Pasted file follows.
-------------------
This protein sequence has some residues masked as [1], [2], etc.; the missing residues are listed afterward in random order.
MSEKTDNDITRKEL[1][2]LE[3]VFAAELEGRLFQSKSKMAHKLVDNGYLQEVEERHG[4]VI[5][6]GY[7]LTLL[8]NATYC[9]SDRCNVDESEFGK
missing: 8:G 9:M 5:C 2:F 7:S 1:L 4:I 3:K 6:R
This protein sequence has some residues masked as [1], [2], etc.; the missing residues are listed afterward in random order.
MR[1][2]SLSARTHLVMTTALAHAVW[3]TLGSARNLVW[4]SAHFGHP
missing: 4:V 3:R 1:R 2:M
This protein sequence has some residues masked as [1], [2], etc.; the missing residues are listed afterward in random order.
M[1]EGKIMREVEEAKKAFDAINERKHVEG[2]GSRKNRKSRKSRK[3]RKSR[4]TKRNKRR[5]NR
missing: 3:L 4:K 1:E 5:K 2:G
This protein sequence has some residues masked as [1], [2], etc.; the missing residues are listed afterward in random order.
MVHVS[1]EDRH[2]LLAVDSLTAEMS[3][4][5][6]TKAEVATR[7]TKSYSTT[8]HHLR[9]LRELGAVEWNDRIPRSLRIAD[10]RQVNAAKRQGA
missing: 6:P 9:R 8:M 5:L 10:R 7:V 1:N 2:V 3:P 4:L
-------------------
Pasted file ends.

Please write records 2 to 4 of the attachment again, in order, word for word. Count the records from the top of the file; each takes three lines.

This protein sequence has some residues masked as [1], [2], etc.; the missing residues are listed afterward in random order.
MR[1][2]SLSARTHLVMTTALAHAVW[3]TLGSARNLVW[4]SAHFGHP
missing: 4:V 3:R 1:R 2:M
This protein sequence has some residues masked as [1], [2], etc.; the missing residues are listed afterward in random order.
M[1]EGKIMREVEEAKKAFDAINERKHVEG[2]GSRKNRKSRKSRK[3]RKSR[4]TKRNKRR[5]NR
missing: 3:L 4:K 1:E 5:K 2:G
This protein sequence has some residues masked as [1], [2], etc.; the missing residues are listed afterward in random order.
MVHVS[1]EDRH[2]LLAVDSLTAEMS[3][4][5][6]TKAEVATR[7]TKSYSTT[8]HHLR[9]LRELGAVEWNDRIPRSLRIAD[10]RQVNAAKRQGA
missing: 6:P 9:R 8:M 5:L 10:R 7:V 1:N 2:V 3:P 4:L